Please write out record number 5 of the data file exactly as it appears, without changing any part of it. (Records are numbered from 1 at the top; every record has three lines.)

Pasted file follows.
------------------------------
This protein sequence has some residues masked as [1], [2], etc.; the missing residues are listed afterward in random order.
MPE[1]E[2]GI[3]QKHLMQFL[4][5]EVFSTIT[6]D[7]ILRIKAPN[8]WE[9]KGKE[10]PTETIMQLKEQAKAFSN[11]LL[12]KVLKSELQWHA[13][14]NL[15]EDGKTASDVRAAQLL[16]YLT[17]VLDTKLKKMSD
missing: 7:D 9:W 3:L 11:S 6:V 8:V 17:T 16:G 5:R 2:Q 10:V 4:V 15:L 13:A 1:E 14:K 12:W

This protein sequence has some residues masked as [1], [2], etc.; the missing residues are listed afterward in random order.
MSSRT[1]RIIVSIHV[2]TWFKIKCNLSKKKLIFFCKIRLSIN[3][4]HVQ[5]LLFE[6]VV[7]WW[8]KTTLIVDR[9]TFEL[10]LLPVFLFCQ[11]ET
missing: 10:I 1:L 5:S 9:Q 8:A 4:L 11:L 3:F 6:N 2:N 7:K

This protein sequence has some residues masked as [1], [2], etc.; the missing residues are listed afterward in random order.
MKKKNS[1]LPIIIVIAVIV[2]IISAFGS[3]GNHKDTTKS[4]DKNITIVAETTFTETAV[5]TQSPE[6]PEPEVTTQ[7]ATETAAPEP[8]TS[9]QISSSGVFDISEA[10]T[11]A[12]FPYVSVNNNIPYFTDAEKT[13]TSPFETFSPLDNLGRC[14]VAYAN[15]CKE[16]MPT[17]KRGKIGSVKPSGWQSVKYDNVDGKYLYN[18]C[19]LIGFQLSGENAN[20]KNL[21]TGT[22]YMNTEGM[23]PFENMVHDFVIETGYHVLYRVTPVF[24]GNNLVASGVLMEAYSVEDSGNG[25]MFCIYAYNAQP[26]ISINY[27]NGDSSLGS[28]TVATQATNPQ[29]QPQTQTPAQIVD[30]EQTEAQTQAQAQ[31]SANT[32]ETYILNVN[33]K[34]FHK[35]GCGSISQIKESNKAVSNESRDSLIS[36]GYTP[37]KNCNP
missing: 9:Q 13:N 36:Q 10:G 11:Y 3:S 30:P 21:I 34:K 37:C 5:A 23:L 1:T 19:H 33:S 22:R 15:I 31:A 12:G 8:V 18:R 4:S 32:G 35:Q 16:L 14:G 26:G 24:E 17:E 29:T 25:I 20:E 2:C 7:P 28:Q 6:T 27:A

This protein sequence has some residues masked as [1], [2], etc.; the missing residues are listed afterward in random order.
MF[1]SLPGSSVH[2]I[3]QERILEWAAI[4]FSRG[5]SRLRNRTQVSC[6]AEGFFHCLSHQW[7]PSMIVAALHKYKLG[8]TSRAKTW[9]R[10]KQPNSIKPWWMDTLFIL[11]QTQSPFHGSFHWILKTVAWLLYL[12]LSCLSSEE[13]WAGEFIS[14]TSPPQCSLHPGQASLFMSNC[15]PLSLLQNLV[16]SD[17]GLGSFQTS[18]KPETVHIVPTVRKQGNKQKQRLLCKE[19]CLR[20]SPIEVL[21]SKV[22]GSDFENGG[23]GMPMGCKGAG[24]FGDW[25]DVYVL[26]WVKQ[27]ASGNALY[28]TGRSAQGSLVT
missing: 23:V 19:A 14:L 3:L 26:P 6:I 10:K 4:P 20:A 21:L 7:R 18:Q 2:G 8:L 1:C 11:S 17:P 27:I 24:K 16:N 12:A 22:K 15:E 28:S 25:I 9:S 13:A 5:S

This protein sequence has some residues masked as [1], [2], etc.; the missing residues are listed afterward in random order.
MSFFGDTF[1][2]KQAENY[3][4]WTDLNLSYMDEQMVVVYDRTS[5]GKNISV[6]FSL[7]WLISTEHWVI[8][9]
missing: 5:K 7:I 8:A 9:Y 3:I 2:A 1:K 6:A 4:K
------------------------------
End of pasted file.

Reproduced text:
This protein sequence has some residues masked as [1], [2], etc.; the missing residues are listed afterward in random order.
MSFFGDTF[1][2]KQAENY[3][4]WTDLNLSYMDEQMVVVYDRTS[5]GKNISV[6]FSL[7]WLISTEHWVI[8][9]
missing: 5:K 7:I 8:A 9:Y 3:I 2:A 1:K 6:A 4:K